Following up on writing about Let Fury Have the Hour, I felt I should write about another documentary that looks at revolutionary activity in the face of oppression directed by Stephen Maing (pictured below) called High Tech, Low Life. It is a less spectacular affair, as its subjects come strictly from the realm of everyday citizens, but the stakes for those documented are much higher; they engage in activities that run in direct opposition to the longstanding government regime whose control they live under.
High Tech… looks at China at a time when blogging forums had risen as a prominent means of communication. As major social networks like Facebook were already being blocked by vast firewalls (referred to during the film as the other Great Wall), these blogging domains became a way for ordinary citizens to create their own media, one that paints a less than ideal picture. This is significant, as major media outlets in China are shown at the outset of the film as being essentially under the control of the government.
The film focuses on two activists in particular. They share the same pursuit of truth, but besides that there are some striking differences beginning with their age. Zhou Shuguang aka Zola is quite young. He equates his actions to those espoused by individualism. While he claims to be selfish and just having a fun time, his highly risky actions suggests more caring than his mischevious persona lets on. His reports show a certain level of attention seeking, and the provocation it stirs often draws negative reactions from those that would be supporters of his actions. The film and Zola himself make no bones about showing this to be the case.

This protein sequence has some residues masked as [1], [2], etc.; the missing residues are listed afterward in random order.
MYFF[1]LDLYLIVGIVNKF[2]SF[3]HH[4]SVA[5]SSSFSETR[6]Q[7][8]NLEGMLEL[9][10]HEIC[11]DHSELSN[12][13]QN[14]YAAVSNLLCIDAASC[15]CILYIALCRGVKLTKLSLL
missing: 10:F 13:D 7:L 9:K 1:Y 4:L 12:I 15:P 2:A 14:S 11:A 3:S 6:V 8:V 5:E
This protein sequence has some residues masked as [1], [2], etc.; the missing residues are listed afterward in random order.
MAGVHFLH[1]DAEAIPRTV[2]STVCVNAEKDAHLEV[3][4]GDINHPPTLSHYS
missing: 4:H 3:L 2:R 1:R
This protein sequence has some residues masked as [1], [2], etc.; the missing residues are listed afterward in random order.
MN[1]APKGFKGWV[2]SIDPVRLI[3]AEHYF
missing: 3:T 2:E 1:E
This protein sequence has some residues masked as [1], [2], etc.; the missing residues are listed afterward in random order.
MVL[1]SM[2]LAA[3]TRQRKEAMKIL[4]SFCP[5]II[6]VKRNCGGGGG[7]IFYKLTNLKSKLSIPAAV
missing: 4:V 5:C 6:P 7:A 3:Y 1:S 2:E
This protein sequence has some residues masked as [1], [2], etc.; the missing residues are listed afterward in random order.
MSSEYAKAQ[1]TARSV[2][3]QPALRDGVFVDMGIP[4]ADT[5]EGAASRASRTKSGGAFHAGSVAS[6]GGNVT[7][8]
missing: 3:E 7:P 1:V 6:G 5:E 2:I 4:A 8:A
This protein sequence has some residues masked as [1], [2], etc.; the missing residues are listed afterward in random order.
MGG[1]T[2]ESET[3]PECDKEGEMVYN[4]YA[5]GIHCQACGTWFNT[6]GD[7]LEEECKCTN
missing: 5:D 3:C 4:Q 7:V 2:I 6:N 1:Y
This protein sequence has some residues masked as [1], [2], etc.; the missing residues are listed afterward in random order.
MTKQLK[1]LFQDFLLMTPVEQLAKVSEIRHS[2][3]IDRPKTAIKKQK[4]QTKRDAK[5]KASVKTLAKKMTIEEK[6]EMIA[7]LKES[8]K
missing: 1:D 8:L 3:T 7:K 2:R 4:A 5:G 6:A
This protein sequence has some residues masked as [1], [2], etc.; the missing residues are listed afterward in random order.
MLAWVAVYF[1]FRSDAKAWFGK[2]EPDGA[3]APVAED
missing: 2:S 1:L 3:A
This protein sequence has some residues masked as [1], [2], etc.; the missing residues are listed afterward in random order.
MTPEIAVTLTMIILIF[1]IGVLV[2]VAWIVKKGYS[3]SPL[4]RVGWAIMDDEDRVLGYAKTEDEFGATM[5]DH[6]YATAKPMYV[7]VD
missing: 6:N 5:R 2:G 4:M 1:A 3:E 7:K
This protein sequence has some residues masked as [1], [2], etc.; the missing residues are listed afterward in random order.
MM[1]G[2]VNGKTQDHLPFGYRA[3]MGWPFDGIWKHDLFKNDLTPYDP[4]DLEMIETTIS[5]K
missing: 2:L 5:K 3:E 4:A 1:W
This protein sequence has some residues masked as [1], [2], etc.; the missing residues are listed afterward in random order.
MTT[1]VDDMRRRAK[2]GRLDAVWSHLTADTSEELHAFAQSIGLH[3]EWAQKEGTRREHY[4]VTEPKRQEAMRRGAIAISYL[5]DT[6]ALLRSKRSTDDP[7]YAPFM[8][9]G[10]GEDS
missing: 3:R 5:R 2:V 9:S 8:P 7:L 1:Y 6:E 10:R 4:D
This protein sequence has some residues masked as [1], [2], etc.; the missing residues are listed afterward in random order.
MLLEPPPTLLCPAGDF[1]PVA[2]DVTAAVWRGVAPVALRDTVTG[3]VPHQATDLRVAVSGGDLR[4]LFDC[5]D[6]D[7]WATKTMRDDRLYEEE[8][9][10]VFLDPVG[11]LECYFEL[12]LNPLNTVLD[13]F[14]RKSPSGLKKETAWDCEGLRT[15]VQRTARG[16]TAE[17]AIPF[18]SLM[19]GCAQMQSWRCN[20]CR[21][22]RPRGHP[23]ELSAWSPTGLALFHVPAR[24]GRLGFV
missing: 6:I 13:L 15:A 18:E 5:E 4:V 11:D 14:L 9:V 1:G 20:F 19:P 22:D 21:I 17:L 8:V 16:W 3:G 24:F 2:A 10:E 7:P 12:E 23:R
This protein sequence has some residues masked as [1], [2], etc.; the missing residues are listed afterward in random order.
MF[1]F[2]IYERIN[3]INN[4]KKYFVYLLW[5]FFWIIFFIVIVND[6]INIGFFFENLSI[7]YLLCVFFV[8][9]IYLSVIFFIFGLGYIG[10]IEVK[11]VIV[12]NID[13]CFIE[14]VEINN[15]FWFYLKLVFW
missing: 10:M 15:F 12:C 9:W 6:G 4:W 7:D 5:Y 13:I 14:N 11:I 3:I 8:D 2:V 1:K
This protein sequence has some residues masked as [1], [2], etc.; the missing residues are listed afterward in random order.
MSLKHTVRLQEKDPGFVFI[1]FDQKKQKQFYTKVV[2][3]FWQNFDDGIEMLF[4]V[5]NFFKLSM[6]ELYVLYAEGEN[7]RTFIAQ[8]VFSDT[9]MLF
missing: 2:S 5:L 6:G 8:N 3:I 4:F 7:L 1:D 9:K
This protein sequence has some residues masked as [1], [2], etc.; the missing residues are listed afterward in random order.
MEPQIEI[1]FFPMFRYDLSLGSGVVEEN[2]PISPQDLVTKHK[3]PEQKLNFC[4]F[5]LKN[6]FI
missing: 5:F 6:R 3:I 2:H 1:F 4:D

Tiger Temple, on the other hand, comes across as a weathered veteran. He has a similar goal of uncovering truths apparently hidden from the public, but his age and perhaps details of a difficult past make him a more sympathetic figure. In fact, he spends a lot of time with the victims of society he tries to help. In a very touching scene, a few of those that he helped after exposing the truth about mass evictions of people in low income housing projects try to protect him from police attempts to disrupt his activity. While Zola claims his motivation to be youthful rebellion, Tiger Temple’s stance is one of having been through so many years of hardship already, he has no reason to do anything but keep on telling the truth.
In the process of detailing their exploits, we see the impressive array of gear involved in their ventures, showing that what the two are up to is very serious business. Lest you think they hurl their attacks, immobile, from behind the flicker of a computer screen, you will become aware of how much motion these two undertake. By bicycle, Tiger Temple travels across China’s great landscape, at times evading tails, presumably sent out by a government agency. When Zola sets out to report, he essentially becomes homeless for long stretches at a time, leaving his countryside family home behind. In one scene, we see him camping out in a warehouse space, which receives a strange visit suggesting a covert form of intimidation.
The range of oppressive activity that the two, each on their own separate paths, work to uncover is impressive in scope. They investigate likely cover-ups of rape and murder by a political figure, pollution being dumped on the grounds of struggling farmers who are not being paid adequately by the government that is supposed to subsidize their work, and homelessness epidemics being caused by big companies destroying low income housing to make way for profitable developments.
Tiger Temple describes a sociological phenomena so well versed, it would fit in perfectly with the scholarly analysis delivered in Let Fury Have the Hour…so much so that I had to double check my notes to check that I wasn’t quoting one when I meant to reference the other. He speaks of a present day situation where economic growth has lead to a distracted, complacent population where there is a greater inner sense of being oppressed throughout the population than any other time in recent history.
There is not much in the way of dramatizing or stylizing what we see. With a soundtrack of some moody instrumental indie rock (a song by The Books can be heard at one point), it is a fresh and for the most part very straightforward account of two activists seeking to make a difference against overwhelming odds.